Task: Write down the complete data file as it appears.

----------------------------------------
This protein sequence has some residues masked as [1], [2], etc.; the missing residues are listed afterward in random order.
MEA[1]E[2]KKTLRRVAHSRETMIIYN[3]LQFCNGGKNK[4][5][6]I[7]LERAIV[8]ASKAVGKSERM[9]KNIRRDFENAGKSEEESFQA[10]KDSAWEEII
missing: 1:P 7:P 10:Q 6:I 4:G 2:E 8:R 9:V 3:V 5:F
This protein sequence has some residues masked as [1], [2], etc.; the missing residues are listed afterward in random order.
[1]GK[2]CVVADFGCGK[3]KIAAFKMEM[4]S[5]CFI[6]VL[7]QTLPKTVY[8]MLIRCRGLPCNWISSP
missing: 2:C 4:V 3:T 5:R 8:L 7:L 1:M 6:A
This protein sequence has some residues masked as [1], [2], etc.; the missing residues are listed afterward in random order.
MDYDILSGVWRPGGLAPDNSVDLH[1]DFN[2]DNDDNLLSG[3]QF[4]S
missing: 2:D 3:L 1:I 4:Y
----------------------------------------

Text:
This protein sequence has some residues masked as [1], [2], etc.; the missing residues are listed afterward in random order.
MEA[1]E[2]KKTLRRVAHSRETMIIYN[3]LQFCNGGKNK[4][5][6]I[7]LERAIV[8]ASKAVGKSERM[9]KNIRRDFENAGKSEEESFQA[10]KDSAWEEII
missing: 1:P 7:P 10:Q 6:I 4:G 2:E 8:R 9:V 3:V 5:F
This protein sequence has some residues masked as [1], [2], etc.; the missing residues are listed afterward in random order.
[1]GK[2]CVVADFGCGK[3]KIAAFKMEM[4]S[5]CFI[6]VL[7]QTLPKTVY[8]MLIRCRGLPCNWISSP
missing: 2:C 4:V 3:T 5:R 8:L 7:L 1:M 6:A
This protein sequence has some residues masked as [1], [2], etc.; the missing residues are listed afterward in random order.
MDYDILSGVWRPGGLAPDNSVDLH[1]DFN[2]DNDDNLLSG[3]QF[4]S
missing: 2:D 3:L 1:I 4:Y